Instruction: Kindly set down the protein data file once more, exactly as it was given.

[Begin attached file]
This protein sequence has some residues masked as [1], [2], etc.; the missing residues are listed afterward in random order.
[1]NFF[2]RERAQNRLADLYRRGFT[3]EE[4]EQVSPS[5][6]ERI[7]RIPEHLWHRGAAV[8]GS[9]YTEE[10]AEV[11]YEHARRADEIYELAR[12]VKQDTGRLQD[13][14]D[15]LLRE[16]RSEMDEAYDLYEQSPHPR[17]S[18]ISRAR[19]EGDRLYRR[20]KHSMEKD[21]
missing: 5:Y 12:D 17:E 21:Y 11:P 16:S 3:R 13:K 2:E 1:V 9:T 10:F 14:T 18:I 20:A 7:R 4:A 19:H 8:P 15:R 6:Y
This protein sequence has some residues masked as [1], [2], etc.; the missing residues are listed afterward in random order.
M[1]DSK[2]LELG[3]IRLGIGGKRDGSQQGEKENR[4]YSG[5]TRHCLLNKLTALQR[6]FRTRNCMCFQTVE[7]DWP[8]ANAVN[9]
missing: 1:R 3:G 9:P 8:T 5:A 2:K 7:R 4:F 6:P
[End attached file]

This protein sequence has some residues masked as [1], [2], etc.; the missing residues are listed afterward in random order.
[1]NFF[2]RERAQNRLADLYRRGFT[3]EE[4]EQVSPS[5][6]ERI[7]RIPEHLWHRGAAV[8]GS[9]YTEE[10]AEV[11]YEHARRADEIYELAR[12]VKQDTGRLQD[13][14]D[15]LLRE[16]RSEMDEAYDLYEQSPHPR[17]S[18]ISRAR[19]EGDRLYRR[20]KHSMEKD[21]
missing: 5:Y 12:D 17:E 21:Y 11:P 16:S 3:R 13:K 2:E 1:V 9:T 10:F 14:T 18:I 20:A 7:R 4:A 19:H 8:P 15:R 6:Y
This protein sequence has some residues masked as [1], [2], etc.; the missing residues are listed afterward in random order.
M[1]DSK[2]LELG[3]IRLGIGGKRDGSQQGEKENR[4]YSG[5]TRHCLLNKLTALQR[6]FRTRNCMCFQTVE[7]DWP[8]ANAVN[9]
missing: 1:R 3:G 9:P 8:T 5:A 2:K 7:R 4:F 6:P